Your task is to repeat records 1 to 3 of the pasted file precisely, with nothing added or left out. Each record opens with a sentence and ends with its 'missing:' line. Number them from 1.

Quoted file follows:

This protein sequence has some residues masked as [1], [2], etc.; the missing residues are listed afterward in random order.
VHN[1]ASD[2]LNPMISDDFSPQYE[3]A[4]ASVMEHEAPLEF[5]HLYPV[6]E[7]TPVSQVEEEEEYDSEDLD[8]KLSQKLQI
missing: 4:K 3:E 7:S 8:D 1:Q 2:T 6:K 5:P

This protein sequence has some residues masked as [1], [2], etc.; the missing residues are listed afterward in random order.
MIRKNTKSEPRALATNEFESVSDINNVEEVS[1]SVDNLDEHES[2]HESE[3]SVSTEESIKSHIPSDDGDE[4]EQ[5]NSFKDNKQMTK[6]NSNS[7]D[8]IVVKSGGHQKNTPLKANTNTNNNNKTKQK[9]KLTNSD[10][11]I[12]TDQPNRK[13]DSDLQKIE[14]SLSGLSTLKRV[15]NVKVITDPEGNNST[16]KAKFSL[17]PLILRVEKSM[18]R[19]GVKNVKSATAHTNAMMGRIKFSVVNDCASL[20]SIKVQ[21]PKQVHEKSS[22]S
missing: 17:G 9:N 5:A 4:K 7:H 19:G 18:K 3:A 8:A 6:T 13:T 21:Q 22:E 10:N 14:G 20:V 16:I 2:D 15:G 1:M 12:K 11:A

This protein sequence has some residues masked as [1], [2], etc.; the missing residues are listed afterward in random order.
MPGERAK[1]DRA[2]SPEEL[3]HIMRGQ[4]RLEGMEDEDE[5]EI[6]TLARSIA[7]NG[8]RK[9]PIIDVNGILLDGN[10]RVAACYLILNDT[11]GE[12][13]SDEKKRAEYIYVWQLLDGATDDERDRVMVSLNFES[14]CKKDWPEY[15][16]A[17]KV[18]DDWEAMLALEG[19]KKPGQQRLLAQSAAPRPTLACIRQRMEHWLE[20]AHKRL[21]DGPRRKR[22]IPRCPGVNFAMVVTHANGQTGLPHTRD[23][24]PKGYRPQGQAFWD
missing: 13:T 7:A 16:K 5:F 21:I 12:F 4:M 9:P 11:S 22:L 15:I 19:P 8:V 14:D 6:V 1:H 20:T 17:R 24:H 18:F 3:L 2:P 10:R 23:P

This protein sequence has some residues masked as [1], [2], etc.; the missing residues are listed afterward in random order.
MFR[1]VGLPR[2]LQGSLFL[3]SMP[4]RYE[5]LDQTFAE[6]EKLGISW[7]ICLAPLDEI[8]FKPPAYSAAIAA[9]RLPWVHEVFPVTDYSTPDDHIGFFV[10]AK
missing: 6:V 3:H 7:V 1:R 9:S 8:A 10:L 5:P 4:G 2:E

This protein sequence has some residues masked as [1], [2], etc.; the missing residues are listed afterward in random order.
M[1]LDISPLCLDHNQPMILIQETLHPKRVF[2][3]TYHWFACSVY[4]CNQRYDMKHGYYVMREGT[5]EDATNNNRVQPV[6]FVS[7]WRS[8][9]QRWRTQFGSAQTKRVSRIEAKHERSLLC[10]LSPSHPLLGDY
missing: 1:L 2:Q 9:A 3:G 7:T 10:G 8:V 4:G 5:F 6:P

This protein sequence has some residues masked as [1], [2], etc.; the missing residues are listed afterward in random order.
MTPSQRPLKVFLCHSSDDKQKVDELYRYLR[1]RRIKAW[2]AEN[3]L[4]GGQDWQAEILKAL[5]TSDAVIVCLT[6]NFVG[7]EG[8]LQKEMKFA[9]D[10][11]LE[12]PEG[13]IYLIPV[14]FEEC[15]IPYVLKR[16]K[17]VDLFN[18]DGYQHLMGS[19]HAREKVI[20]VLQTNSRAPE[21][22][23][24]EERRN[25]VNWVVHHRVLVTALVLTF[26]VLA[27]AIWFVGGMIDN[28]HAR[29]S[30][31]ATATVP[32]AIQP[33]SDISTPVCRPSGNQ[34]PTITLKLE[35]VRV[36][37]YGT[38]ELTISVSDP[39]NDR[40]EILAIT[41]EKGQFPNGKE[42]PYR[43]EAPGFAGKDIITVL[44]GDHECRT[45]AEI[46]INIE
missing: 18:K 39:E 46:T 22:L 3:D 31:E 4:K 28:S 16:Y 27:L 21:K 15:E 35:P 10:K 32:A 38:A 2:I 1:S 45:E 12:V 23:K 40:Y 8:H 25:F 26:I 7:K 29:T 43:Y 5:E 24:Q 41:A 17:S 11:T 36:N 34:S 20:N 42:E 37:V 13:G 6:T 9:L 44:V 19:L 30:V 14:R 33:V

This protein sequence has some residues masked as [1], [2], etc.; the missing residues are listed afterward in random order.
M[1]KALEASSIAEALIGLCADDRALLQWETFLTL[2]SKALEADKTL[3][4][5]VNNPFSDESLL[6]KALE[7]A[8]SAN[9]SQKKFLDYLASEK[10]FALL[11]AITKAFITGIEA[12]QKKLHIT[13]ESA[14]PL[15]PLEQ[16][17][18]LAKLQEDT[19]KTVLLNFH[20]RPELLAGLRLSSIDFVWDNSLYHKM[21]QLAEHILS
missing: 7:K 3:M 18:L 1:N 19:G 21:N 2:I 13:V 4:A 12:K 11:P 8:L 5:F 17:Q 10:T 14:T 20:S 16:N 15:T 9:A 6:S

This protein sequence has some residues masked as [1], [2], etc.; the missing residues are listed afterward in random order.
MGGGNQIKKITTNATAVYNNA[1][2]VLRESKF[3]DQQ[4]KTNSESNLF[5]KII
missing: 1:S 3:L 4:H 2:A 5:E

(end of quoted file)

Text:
This protein sequence has some residues masked as [1], [2], etc.; the missing residues are listed afterward in random order.
VHN[1]ASD[2]LNPMISDDFSPQYE[3]A[4]ASVMEHEAPLEF[5]HLYPV[6]E[7]TPVSQVEEEEEYDSEDLD[8]KLSQKLQI
missing: 4:K 3:E 7:S 8:D 1:Q 2:T 6:K 5:P

This protein sequence has some residues masked as [1], [2], etc.; the missing residues are listed afterward in random order.
MIRKNTKSEPRALATNEFESVSDINNVEEVS[1]SVDNLDEHES[2]HESE[3]SVSTEESIKSHIPSDDGDE[4]EQ[5]NSFKDNKQMTK[6]NSNS[7]D[8]IVVKSGGHQKNTPLKANTNTNNNNKTKQK[9]KLTNSD[10][11]I[12]TDQPNRK[13]DSDLQKIE[14]SLSGLSTLKRV[15]NVKVITDPEGNNST[16]KAKFSL[17]PLILRVEKSM[18]R[19]GVKNVKSATAHTNAMMGRIKFSVVNDCASL[20]SIKVQ[21]PKQVHEKSS[22]S
missing: 17:G 9:N 5:A 4:K 7:H 19:G 18:K 3:A 8:A 6:T 13:T 21:Q 22:E 10:N 14:G 20:V 16:I 2:D 15:G 1:M 12:K 11:A

This protein sequence has some residues masked as [1], [2], etc.; the missing residues are listed afterward in random order.
MPGERAK[1]DRA[2]SPEEL[3]HIMRGQ[4]RLEGMEDEDE[5]EI[6]TLARSIA[7]NG[8]RK[9]PIIDVNGILLDGN[10]RVAACYLILNDT[11]GE[12][13]SDEKKRAEYIYVWQLLDGATDDERDRVMVSLNFES[14]CKKDWPEY[15][16]A[17]KV[18]DDWEAMLALEG[19]KKPGQQRLLAQSAAPRPTLACIRQRMEHWLE[20]AHKRL[21]DGPRRKR[22]IPRCPGVNFAMVVTHANGQTGLPHTRD[23][24]PKGYRPQGQAFWD
missing: 13:T 7:A 16:K 5:F 21:I 12:F 4:M 9:P 11:S 22:L 15:I 19:P 8:V 14:D 6:V 1:H 20:T 17:R 24:H 18:F 3:L 2:P 10:R 23:P